Posts Tagged ‘network troubleshooting’

Repair Internet Connection Issues with Connectivity Fixer

Tuesday, September 13th, 2011

If configuration issues or program conflicts are slowing down your connectivity, this program might be able to help …

As a work from home guy I rely on my Internet connection. If it goes down, I’m cut off from work which could be disastrous, depending on the downtime. I have a backup connection just to make sure that I can always connect, and if everything goes down at once I have yet another backup plan to either work from my parents house or from an Internet cafe.


Network Troubleshooting Basics – Tracert and Pathping

Tuesday, May 24th, 2011

I think this is the third in a series of articles that cover network troubleshooting. All of these articles have been fairly basic, but they’re also quite helpful; both for review purposes and for those who are not as familiar with network functions like Tracert and Pathping …

This article is the third in a series of the basics of network troubleshooting. So far ping and ipconfig have been covered. Now tracert and pathping, which are similar commands, will be covered. While this is a basic tutorial, there are some intermediate tips and topics included. The focus will be on Windows based systems (with a tip or two for other systems).


Network Troubleshooting Basics: The Ipconfig Command

Tuesday, May 17th, 2011

Once again, this is bound to be old news for many, but it’s also likely to be helpful for some too …

This article is the second in a series of the basics of network troubleshooting. Last time, the ping command was demonstrated. Now the ipconfig command will be covered (the Linux/Mac ifconfig & route commands will be touched on too). While this is a basic tutorial, there are some advanced tips and topics included.


Network Troubleshooting Basics: The Ping Command

Thursday, May 12th, 2011

This is pretty basic indeed, but I’m sure that there are plenty of people out there who could learn something from it …

This article is the first in a series delving into the basics of network troubleshooting. It covers what tools to use and how to use them. While this is a basic tutorial, there are some advanced tips and topics included. The focus will be on Windows based systems (with a tip or two for others).


Why Do Most Large Networks Include an Out of Band Management Solution?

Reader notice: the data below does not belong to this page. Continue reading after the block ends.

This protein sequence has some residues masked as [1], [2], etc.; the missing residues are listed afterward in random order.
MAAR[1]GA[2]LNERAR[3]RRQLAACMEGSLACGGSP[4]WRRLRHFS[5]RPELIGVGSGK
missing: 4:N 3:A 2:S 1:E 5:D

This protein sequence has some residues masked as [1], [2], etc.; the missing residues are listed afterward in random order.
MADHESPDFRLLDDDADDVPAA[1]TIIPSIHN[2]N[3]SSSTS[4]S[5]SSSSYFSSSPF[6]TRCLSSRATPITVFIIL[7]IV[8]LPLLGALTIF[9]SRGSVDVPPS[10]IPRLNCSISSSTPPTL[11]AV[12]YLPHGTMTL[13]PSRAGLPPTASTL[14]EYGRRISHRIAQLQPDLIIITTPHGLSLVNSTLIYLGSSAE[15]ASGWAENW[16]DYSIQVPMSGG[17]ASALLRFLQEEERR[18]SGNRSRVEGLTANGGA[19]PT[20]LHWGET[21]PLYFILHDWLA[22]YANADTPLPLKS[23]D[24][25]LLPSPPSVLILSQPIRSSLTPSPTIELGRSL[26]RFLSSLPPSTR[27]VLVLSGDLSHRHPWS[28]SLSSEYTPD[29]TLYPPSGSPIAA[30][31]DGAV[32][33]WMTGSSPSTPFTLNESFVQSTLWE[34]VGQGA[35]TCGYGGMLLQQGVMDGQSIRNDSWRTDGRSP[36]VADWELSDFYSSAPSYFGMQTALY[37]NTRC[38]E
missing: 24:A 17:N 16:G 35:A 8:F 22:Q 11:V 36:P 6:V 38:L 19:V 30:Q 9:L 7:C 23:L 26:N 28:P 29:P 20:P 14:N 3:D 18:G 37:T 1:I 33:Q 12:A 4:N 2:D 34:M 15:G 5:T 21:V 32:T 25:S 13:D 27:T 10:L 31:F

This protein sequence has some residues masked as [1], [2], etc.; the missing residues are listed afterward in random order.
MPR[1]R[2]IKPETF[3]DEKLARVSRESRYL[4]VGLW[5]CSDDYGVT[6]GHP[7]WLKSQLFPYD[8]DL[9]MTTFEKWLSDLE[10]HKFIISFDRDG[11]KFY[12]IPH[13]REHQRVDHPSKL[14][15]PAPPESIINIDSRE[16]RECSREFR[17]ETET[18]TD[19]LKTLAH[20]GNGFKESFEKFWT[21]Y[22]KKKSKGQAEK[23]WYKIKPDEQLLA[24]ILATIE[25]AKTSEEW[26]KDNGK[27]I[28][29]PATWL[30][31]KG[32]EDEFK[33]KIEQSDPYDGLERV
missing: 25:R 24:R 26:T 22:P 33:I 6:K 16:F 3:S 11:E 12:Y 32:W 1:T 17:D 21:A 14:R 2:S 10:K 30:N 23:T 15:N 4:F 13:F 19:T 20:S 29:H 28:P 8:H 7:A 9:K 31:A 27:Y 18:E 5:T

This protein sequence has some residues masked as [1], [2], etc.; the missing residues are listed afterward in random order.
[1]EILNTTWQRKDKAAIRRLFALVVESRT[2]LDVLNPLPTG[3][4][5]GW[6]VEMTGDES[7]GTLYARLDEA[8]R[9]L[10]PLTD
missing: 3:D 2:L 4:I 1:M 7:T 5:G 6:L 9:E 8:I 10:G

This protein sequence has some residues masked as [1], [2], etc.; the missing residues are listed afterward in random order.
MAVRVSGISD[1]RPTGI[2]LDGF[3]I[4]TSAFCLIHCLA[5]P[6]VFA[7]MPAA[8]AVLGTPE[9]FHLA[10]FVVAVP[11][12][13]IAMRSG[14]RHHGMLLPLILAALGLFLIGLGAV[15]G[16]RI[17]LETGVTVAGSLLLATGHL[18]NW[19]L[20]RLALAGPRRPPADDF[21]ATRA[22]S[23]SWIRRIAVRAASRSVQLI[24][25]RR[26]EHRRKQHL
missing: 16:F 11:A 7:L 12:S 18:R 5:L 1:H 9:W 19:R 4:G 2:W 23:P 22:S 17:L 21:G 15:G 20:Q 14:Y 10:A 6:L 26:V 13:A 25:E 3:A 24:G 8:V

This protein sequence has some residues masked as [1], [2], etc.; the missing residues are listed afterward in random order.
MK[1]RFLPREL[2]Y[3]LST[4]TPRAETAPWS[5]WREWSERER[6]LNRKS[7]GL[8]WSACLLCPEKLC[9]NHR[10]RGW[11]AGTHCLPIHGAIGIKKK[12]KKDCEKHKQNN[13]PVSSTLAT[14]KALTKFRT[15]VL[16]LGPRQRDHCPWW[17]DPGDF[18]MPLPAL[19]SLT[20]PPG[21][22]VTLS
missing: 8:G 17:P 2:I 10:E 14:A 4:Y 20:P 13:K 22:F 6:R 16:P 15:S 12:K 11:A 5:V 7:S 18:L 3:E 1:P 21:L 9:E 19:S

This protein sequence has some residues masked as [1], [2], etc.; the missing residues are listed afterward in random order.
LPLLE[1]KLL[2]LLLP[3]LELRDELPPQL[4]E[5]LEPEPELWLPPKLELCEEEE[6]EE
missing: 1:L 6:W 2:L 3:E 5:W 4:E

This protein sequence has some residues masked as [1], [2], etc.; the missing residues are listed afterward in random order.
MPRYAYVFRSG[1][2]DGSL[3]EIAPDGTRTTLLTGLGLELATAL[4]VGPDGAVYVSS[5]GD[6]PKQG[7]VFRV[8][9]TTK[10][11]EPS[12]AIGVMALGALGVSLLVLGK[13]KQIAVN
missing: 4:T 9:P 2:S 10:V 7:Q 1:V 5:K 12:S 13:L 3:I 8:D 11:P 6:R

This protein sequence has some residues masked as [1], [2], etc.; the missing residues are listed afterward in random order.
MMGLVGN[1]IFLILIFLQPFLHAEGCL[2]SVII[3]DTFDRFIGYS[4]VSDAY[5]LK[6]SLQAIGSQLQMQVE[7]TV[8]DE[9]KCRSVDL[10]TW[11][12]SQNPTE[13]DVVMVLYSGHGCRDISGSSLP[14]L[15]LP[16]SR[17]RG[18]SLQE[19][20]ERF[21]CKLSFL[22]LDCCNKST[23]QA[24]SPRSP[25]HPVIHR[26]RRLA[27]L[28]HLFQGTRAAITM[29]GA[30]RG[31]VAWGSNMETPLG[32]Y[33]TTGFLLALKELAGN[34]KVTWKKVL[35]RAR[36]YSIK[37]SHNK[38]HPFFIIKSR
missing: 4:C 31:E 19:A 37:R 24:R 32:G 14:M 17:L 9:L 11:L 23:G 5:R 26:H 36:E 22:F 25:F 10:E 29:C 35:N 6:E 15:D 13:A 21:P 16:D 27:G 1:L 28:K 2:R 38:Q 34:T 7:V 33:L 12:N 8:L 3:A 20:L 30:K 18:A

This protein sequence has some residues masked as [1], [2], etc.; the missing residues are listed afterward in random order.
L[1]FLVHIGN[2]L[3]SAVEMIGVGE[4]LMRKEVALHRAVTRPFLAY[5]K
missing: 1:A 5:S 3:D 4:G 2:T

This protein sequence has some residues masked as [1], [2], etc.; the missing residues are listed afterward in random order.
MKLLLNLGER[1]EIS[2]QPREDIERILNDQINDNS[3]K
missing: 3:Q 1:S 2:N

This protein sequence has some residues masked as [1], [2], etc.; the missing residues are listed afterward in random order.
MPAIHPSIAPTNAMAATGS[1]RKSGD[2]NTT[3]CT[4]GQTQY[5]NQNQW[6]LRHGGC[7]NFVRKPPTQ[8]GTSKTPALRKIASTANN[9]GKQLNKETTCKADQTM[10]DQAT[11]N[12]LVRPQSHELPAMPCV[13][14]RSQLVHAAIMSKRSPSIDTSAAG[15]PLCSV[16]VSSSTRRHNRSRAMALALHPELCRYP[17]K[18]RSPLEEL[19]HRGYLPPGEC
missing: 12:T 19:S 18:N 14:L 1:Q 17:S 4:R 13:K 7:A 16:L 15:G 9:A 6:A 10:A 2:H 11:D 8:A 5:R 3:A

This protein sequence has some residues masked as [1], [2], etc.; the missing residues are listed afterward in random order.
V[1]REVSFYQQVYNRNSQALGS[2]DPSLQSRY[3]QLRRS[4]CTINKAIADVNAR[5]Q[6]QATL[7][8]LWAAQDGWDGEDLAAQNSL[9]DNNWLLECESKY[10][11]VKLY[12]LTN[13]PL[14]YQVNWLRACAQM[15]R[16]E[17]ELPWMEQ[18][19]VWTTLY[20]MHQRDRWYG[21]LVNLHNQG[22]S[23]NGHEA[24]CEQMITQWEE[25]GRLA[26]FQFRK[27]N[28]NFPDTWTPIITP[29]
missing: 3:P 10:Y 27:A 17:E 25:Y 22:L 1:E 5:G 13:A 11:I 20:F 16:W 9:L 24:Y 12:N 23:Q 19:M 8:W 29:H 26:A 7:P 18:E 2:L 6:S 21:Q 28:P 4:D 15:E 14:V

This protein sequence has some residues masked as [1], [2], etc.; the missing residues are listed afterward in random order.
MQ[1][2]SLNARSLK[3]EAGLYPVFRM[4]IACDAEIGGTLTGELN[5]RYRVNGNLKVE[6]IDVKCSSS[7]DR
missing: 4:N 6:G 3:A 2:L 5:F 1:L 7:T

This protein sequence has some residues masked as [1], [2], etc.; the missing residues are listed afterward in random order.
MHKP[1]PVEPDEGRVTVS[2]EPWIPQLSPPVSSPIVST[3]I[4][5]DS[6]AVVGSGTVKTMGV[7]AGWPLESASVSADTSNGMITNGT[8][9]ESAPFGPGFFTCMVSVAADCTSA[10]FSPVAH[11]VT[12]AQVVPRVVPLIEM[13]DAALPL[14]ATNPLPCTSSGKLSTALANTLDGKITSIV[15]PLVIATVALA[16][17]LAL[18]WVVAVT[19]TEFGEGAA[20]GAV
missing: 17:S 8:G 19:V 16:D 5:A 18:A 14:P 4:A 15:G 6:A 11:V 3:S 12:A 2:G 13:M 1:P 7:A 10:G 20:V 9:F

Monday, November 29th, 2010

Depending on who you ask, the term “out of band management” can have many different definitions. For some applications, “out of band management” refers to a maintenance network that supplements your main network in order to provide access to network elements when the main network is down. In other situations, “out of band management” might refer to the use of a dial-up connection to provide emergency access to command functions at console ports for troubleshooting and diagnostic purposes. One thing that these two definitions have in common, is the concept of console port command access via a secondary channel of communication as a means to support the main network.


Out of Band Management – The Fastest Way to Correct Problems with Remote Network Devices

Tuesday, October 12th, 2010

Computer networks offer an extremely practical and convenient means to allow many different users to access commonly used functions such as email, inventory programs, file servers and etc. But unfortunately, a network is only as strong as it’s weakest link. This means that if a firewall or a switch crashes, then all across your organization, users are suddenly locked out of the network functions that they depend upon in order to complete day-to-day tasks.

Obviously, in a world that depends on network communication, this means that large networks must include some sort of means to quickly correct any problems that might arise; these days, it has become increasingly common for networks to rely on an out of band management solution in order to make certain that network capabilities are always available when users need them.


Why is Out of Band Management So Important to IT Personnel?

Friday, September 24th, 2010

These days, whenever the subject of remote network administration comes up, you’ll often hear the phrase “out of band” used. Most people have a vague idea that “out of band” refers to an alternative means to establish a remote connection with a piece of network equipment, outside of normal network communication. But just what exactly does the term “out of band” mean?